Greece: IMF, no thanks
21 April 2010
Talks between Athens, the EU and the International Monetary Fund got under way on 21 April. But the Greeks are increasingly leery of the terms of the bailout that might be forced upon them. Greek daily To Vima fears the worst.
43 years ago [on 21 April 1967] the colonels overthrew the Greek Republic and plunged the country into darkness for seven years. This gloomy anniversary falls on the very day the historic talks begin with the IMF junta to resolve the country’s serious problems. Back then, the colonels posed as the “saviours of the nation” with their tanks. Today, the self-styled saviours, attired in grey Chicago School suits, have come to impose their terms and abolish Greek sovereignty and political authority, and, by ricochet, that of the Greek people. You must think I’m exaggerating, but no other comparison is possible. In a few years, everyone will remember this fateful day as a one of national mourning.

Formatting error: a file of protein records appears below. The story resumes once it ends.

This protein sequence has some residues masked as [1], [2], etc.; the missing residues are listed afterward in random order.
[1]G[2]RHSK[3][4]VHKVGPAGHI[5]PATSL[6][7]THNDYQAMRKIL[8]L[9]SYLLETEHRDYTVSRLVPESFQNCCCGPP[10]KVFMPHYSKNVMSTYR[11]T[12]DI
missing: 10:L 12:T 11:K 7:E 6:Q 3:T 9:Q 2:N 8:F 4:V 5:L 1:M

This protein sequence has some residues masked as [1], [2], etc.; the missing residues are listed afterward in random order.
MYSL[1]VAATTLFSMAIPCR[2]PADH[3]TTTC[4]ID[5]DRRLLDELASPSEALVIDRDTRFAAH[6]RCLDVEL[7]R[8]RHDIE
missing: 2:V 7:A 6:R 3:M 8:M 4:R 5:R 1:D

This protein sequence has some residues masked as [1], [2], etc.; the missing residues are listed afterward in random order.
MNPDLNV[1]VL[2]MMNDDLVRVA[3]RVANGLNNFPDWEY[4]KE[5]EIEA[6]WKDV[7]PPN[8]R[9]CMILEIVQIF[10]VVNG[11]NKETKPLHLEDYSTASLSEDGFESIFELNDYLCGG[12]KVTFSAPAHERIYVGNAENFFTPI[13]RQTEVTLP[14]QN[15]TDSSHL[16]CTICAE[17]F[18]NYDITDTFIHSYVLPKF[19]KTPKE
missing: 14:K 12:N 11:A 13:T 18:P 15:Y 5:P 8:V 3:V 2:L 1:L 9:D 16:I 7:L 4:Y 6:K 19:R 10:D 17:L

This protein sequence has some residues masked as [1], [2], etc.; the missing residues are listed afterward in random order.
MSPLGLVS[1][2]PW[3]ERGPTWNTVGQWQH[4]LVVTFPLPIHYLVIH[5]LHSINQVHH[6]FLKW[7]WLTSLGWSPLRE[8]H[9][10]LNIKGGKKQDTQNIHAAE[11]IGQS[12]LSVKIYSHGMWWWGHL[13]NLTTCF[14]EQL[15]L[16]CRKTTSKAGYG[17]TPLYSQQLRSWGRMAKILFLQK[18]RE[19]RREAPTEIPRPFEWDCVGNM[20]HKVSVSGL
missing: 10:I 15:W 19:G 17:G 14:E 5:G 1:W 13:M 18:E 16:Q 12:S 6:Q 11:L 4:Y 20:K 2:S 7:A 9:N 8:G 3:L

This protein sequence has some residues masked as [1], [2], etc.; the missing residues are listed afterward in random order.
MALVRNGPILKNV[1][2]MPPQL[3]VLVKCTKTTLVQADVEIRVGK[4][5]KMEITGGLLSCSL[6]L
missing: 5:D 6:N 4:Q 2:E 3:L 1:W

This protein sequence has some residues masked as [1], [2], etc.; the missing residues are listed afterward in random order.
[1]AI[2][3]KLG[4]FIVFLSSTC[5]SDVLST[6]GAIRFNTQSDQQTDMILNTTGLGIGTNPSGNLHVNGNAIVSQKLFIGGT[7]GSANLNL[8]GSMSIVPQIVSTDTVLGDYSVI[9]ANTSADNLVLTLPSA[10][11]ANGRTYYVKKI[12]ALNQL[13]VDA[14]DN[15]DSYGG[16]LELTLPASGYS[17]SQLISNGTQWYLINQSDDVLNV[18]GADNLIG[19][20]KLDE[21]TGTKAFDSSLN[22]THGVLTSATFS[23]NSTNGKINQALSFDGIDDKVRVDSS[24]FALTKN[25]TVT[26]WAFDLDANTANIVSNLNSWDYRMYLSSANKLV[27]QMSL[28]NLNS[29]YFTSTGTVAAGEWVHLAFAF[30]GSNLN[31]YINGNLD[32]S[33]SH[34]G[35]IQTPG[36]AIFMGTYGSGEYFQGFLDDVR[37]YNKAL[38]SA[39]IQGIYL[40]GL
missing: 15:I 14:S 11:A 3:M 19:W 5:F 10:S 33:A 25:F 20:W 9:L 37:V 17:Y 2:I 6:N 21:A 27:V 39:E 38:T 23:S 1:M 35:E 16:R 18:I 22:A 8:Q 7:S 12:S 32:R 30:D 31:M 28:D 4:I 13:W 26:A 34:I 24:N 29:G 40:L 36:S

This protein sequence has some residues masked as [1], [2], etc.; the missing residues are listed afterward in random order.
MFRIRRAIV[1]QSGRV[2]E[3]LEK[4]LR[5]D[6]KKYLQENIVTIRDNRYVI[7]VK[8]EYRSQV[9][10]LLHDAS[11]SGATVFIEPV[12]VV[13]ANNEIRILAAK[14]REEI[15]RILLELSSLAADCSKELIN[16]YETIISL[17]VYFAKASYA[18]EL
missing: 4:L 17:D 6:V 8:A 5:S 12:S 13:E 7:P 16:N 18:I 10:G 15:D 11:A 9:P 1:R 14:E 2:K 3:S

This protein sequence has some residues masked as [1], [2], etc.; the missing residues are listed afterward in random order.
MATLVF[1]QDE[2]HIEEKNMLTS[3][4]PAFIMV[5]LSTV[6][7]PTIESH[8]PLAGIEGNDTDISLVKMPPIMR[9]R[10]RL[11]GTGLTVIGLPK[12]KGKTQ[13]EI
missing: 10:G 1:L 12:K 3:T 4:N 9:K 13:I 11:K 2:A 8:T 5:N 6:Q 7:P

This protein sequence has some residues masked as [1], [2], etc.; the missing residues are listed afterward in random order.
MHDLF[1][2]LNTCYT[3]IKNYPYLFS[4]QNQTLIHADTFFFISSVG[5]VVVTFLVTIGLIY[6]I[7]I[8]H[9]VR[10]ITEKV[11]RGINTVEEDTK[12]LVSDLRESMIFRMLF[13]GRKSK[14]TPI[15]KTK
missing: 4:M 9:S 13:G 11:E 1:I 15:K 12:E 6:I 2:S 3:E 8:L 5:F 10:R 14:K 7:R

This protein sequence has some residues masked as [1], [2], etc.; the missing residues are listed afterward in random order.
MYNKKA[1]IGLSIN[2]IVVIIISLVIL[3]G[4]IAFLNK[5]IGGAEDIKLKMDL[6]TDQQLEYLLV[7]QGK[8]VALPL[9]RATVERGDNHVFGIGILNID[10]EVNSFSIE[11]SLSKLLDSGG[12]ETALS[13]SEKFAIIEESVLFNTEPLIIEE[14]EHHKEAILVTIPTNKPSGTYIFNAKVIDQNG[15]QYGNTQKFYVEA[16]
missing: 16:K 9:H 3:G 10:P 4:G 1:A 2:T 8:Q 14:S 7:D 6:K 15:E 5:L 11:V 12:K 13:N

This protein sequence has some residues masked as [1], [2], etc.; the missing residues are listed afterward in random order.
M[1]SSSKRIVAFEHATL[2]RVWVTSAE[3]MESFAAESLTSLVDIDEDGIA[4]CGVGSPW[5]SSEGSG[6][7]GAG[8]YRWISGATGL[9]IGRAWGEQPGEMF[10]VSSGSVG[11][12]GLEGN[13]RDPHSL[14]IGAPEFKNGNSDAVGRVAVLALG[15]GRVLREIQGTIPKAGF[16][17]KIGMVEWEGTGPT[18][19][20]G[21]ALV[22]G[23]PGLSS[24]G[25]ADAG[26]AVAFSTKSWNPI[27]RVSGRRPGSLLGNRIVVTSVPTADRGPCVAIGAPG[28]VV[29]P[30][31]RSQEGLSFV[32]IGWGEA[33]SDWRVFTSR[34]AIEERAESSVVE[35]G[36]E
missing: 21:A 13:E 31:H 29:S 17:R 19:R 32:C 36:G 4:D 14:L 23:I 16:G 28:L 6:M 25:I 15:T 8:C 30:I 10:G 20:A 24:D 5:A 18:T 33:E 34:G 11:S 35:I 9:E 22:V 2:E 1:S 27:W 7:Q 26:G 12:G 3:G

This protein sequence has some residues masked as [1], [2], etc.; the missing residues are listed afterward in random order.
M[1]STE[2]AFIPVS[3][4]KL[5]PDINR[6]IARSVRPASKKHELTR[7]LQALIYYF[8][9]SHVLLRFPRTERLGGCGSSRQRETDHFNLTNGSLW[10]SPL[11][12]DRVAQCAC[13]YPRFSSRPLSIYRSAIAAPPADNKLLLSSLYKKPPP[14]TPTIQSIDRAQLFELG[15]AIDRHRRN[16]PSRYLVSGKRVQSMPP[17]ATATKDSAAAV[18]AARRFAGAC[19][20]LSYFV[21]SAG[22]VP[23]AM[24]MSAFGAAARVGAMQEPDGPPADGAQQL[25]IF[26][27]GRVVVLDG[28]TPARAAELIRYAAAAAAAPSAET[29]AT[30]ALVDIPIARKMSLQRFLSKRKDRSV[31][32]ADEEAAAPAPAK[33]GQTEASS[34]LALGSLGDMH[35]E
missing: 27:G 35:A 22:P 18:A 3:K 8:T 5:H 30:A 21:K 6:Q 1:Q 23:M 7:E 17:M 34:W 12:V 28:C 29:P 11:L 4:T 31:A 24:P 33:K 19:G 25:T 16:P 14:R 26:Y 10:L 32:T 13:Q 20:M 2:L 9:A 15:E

The talks commenced this morning (in Athens), focussing mainly on the conduct of economic policy. There is every reason to believe the Greek contingent is doomed to lose from the get-go. It is under stifling pressure, with its back to the wall, and without many options or any possibility of putting up resistance. Its credibility is all the more shaken by the fact that in the days to come, the authorities are going to announce that the deficit for 2009 came to 13.5% of GDP, and their leverage in the negotiations will be all the more diminished.
Greece is up against the dragons of neoliberalism. 30-year-old experts who grew up during the bonanza years of market hegemony, who show no real sense of life and social needs, and who demand that the Greek finance minister, Georges Papaconstantinou, and his negotiating team move heaven and earth. They are going to exact the worst: from abolishing collective agreements and easing restrictions on layoffs to drastic cuts in public payrolls, opening up all the markets and a sea change in social security. And since there is no social resistance – given the current state of the economy –, the outcome of the talks will probably be biased and the terms imposed likely to cause a rift in relations between the political establishment and the people. That is all regrettable and I wonder how the days of post-dictatorship hopefulness and creativity have led us to this pass today.